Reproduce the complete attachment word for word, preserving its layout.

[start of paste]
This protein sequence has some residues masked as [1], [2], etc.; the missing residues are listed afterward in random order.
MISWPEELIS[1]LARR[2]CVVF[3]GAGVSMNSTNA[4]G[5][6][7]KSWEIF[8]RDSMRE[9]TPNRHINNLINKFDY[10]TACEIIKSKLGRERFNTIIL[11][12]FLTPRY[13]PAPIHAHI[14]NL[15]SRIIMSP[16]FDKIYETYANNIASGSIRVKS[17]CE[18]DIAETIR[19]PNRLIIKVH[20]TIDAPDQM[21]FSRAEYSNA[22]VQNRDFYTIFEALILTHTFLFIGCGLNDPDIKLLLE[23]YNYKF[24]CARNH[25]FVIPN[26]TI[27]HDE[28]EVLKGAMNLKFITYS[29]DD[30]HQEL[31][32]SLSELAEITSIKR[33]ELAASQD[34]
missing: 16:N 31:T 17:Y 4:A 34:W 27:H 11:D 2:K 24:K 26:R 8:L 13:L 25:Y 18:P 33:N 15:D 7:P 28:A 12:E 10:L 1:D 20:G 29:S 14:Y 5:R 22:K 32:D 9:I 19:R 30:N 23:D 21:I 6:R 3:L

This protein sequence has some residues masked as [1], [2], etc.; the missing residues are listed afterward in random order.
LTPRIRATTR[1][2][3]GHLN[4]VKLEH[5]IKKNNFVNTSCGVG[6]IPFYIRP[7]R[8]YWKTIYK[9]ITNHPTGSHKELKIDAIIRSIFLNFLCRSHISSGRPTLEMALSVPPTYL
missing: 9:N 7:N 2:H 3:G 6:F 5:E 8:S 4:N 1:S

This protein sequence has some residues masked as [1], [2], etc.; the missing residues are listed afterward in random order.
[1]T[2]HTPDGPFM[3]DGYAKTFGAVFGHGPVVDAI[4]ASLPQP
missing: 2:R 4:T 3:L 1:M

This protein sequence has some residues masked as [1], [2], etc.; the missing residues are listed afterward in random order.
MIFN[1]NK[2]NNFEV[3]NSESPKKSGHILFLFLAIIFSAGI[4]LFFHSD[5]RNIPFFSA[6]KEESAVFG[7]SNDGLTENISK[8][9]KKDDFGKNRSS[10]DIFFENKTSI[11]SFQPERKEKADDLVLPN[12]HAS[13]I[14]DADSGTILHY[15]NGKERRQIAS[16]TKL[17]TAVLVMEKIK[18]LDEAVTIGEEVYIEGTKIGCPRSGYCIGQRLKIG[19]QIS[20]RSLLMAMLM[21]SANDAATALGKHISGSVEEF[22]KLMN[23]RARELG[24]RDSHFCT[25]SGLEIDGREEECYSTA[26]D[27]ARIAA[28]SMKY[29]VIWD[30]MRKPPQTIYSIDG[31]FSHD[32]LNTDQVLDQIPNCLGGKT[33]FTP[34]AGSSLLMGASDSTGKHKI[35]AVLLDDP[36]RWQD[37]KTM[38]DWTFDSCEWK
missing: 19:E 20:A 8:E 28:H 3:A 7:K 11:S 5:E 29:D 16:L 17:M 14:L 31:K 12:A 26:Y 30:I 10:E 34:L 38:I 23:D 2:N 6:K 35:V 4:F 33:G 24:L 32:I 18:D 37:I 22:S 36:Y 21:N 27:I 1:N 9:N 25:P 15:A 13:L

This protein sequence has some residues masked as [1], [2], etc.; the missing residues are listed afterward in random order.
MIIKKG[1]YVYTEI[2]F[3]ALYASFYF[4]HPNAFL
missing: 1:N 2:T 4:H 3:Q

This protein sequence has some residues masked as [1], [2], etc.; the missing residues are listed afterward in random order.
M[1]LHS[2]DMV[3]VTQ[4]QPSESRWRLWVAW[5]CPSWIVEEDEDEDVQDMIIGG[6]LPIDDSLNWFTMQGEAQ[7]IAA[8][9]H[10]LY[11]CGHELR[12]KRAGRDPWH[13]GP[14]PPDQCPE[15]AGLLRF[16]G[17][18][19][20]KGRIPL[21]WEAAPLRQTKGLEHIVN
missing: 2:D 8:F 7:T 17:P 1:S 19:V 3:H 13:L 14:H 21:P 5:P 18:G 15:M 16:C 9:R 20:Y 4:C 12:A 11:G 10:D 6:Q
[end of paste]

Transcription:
This protein sequence has some residues masked as [1], [2], etc.; the missing residues are listed afterward in random order.
MISWPEELIS[1]LARR[2]CVVF[3]GAGVSMNSTNA[4]G[5][6][7]KSWEIF[8]RDSMRE[9]TPNRHINNLINKFDY[10]TACEIIKSKLGRERFNTIIL[11][12]FLTPRY[13]PAPIHAHI[14]NL[15]SRIIMSP[16]FDKIYETYANNIASGSIRVKS[17]CE[18]DIAETIR[19]PNRLIIKVH[20]TIDAPDQM[21]FSRAEYSNA[22]VQNRDFYTIFEALILTHTFLFIGCGLNDPDIKLLLE[23]YNYKF[24]CARNH[25]FVIPN[26]TI[27]HDE[28]EVLKGAMNLKFITYS[29]DD[30]HQEL[31][32]SLSELAEITSIKR[33]ELAASQD[34]
missing: 16:N 31:T 17:Y 4:A 34:W 27:H 11:D 2:K 24:K 26:R 8:L 13:L 25:Y 18:P 33:N 15:D 7:P 28:A 12:E 10:L 1:D 20:G 29:S 14:Y 5:R 22:K 32:D 9:I 19:R 30:N 23:D 21:I 6:R 3:L

This protein sequence has some residues masked as [1], [2], etc.; the missing residues are listed afterward in random order.
LTPRIRATTR[1][2][3]GHLN[4]VKLEH[5]IKKNNFVNTSCGVG[6]IPFYIRP[7]R[8]YWKTIYK[9]ITNHPTGSHKELKIDAIIRSIFLNFLCRSHISSGRPTLEMALSVPPTYL
missing: 9:N 7:N 2:H 3:G 6:F 5:E 8:S 4:N 1:S

This protein sequence has some residues masked as [1], [2], etc.; the missing residues are listed afterward in random order.
[1]T[2]HTPDGPFM[3]DGYAKTFGAVFGHGPVVDAI[4]ASLPQP
missing: 2:R 4:T 3:L 1:M

This protein sequence has some residues masked as [1], [2], etc.; the missing residues are listed afterward in random order.
MIFN[1]NK[2]NNFEV[3]NSESPKKSGHILFLFLAIIFSAGI[4]LFFHSD[5]RNIPFFSA[6]KEESAVFG[7]SNDGLTENISK[8][9]KKDDFGKNRSS[10]DIFFENKTSI[11]SFQPERKEKADDLVLPN[12]HAS[13]I[14]DADSGTILHY[15]NGKERRQIAS[16]TKL[17]TAVLVMEKIK[18]LDEAVTIGEEVYIEGTKIGCPRSGYCIGQRLKIG[19]QIS[20]RSLLMAMLM[21]SANDAATALGKHISGSVEEF[22]KLMN[23]RARELG[24]RDSHFCT[25]SGLEIDGREEECYSTA[26]D[27]ARIAA[28]SMKY[29]VIWD[30]MRKPPQTIYSIDG[31]FSHD[32]LNTDQVLDQIPNCLGGKT[33]FTP[34]AGSSLLMGASDSTGKHKI[35]AVLLDDP[36]RWQD[37]KTM[38]DWTFDSCEWK
missing: 19:E 20:A 8:E 28:H 3:A 7:K 11:S 5:E 29:D 16:L 17:M 14:L 31:K 12:A 26:Y 30:I 10:E 34:L 38:I 23:D 2:N 6:K 35:V 4:F 33:G 24:L 32:I 18:D 37:I 22:S 36:Y 21:N 27:I 1:N 9:N 25:P 15:A 13:L

This protein sequence has some residues masked as [1], [2], etc.; the missing residues are listed afterward in random order.
MIIKKG[1]YVYTEI[2]F[3]ALYASFYF[4]HPNAFL
missing: 1:N 2:T 4:H 3:Q

This protein sequence has some residues masked as [1], [2], etc.; the missing residues are listed afterward in random order.
M[1]LHS[2]DMV[3]VTQ[4]QPSESRWRLWVAW[5]CPSWIVEEDEDEDVQDMIIGG[6]LPIDDSLNWFTMQGEAQ[7]IAA[8][9]H[10]LY[11]CGHELR[12]KRAGRDPWH[13]GP[14]PPDQCPE[15]AGLLRF[16]G[17][18][19][20]KGRIPL[21]WEAAPLRQTKGLEHIVN
missing: 2:D 8:F 7:T 17:P 1:S 19:V 3:H 13:L 14:H 21:P 5:P 18:G 15:M 16:C 9:R 20:Y 4:C 12:A 11:G 10:D 6:Q